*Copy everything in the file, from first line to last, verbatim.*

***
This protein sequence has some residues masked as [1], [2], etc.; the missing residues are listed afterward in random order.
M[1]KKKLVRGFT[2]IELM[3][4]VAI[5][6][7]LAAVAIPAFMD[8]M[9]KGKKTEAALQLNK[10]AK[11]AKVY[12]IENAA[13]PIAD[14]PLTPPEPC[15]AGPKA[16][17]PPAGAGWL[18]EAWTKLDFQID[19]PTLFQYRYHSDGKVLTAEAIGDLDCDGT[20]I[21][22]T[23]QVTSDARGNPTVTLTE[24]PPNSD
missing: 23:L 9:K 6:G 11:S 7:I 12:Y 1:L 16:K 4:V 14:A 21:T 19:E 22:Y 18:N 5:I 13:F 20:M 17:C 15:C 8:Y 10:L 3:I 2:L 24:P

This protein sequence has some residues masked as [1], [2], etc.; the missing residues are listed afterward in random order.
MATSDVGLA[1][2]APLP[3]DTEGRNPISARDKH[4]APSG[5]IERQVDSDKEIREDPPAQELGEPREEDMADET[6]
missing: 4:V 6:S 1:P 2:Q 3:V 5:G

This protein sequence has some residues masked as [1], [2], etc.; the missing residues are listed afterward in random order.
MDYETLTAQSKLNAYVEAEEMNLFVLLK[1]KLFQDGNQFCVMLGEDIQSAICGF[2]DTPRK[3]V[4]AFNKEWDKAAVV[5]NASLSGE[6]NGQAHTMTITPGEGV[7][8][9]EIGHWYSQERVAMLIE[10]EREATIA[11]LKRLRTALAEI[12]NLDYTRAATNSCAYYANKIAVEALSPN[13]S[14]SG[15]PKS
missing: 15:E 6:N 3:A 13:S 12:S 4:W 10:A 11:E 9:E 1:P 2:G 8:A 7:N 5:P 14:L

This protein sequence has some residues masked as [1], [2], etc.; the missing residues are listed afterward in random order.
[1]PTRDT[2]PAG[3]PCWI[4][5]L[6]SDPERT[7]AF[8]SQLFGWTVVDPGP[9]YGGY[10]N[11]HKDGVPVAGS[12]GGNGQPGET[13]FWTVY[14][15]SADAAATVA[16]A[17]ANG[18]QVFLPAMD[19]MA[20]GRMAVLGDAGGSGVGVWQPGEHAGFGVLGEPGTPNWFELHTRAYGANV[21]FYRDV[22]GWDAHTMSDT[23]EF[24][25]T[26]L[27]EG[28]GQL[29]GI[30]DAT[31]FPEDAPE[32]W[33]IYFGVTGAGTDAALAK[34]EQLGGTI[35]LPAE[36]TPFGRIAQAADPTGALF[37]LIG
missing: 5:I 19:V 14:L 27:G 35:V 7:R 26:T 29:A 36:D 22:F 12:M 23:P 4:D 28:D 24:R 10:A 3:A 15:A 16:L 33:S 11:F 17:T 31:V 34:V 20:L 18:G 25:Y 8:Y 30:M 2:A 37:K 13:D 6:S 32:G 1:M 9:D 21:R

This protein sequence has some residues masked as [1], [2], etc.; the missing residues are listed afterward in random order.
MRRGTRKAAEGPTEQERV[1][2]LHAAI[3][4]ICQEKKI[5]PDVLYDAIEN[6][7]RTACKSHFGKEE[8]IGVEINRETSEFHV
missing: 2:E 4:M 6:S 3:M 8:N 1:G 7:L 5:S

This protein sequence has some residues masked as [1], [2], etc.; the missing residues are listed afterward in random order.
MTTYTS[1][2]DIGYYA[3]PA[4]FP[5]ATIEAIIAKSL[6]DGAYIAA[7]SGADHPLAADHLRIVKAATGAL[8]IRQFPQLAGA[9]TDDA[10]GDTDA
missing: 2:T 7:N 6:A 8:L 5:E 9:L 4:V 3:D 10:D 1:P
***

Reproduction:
This protein sequence has some residues masked as [1], [2], etc.; the missing residues are listed afterward in random order.
M[1]KKKLVRGFT[2]IELM[3][4]VAI[5][6][7]LAAVAIPAFMD[8]M[9]KGKKTEAALQLNK[10]AK[11]AKVY[12]IENAA[13]PIAD[14]PLTPPEPC[15]AGPKA[16][17]PPAGAGWL[18]EAWTKLDFQID[19]PTLFQYRYHSDGKVLTAEAIGDLDCDGT[20]I[21][22]T[23]QVTSDARGNPTVTLTE[24]PPNSD
missing: 23:L 9:K 6:G 11:S 7:I 12:Y 1:L 16:K 4:V 14:A 21:T 19:E 22:Y 18:N 5:I 13:F 20:M 17:C 15:C 8:Y 10:L 3:I 2:L 24:P

This protein sequence has some residues masked as [1], [2], etc.; the missing residues are listed afterward in random order.
MATSDVGLA[1][2]APLP[3]DTEGRNPISARDKH[4]APSG[5]IERQVDSDKEIREDPPAQELGEPREEDMADET[6]
missing: 4:V 6:S 1:P 2:Q 3:V 5:G

This protein sequence has some residues masked as [1], [2], etc.; the missing residues are listed afterward in random order.
MDYETLTAQSKLNAYVEAEEMNLFVLLK[1]KLFQDGNQFCVMLGEDIQSAICGF[2]DTPRK[3]V[4]AFNKEWDKAAVV[5]NASLSGE[6]NGQAHTMTITPGEGV[7][8][9]EIGHWYSQERVAMLIE[10]EREATIA[11]LKRLRTALAEI[12]NLDYTRAATNSCAYYANKIAVEALSPN[13]S[14]SG[15]PKS
missing: 15:E 6:N 3:A 13:S 12:S 4:W 10:A 11:E 9:E 1:P 2:G 8:A 7:N 5:P 14:L

This protein sequence has some residues masked as [1], [2], etc.; the missing residues are listed afterward in random order.
[1]PTRDT[2]PAG[3]PCWI[4][5]L[6]SDPERT[7]AF[8]SQLFGWTVVDPGP[9]YGGY[10]N[11]HKDGVPVAGS[12]GGNGQPGET[13]FWTVY[14][15]SADAAATVA[16]A[17]ANG[18]QVFLPAMD[19]MA[20]GRMAVLGDAGGSGVGVWQPGEHAGFGVLGEPGTPNWFELHTRAYGANV[21]FYRDV[22]GWDAHTMSDT[23]EF[24][25]T[26]L[27]EG[28]GQL[29]GI[30]DAT[31]FPEDAPE[32]W[33]IYFGVTGAGTDAALAK[34]EQLGGTI[35]LPAE[36]TPFGRIAQAADPTGALF[37]LIG
missing: 5:I 19:V 14:L 27:G 35:V 7:R 26:T 29:A 36:D 22:F 12:M 23:P 4:D 28:D 24:R 10:A 3:A 15:A 16:L 33:S 11:F 17:T 31:V 34:V 20:L 18:G 25:Y 8:Y 30:M 2:A 37:K 13:D 6:S 32:G 1:M 9:D 21:R

This protein sequence has some residues masked as [1], [2], etc.; the missing residues are listed afterward in random order.
MRRGTRKAAEGPTEQERV[1][2]LHAAI[3][4]ICQEKKI[5]PDVLYDAIEN[6][7]RTACKSHFGKEE[8]IGVEINRETSEFHV
missing: 2:E 4:M 6:S 3:M 8:N 1:G 7:L 5:S

This protein sequence has some residues masked as [1], [2], etc.; the missing residues are listed afterward in random order.
MTTYTS[1][2]DIGYYA[3]PA[4]FP[5]ATIEAIIAKSL[6]DGAYIAA[7]SGADHPLAADHLRIVKAATGAL[8]IRQFPQLAGA[9]TDDA[10]GDTDA
missing: 2:T 7:N 6:A 8:L 5:E 9:L 4:V 3:D 10:D 1:P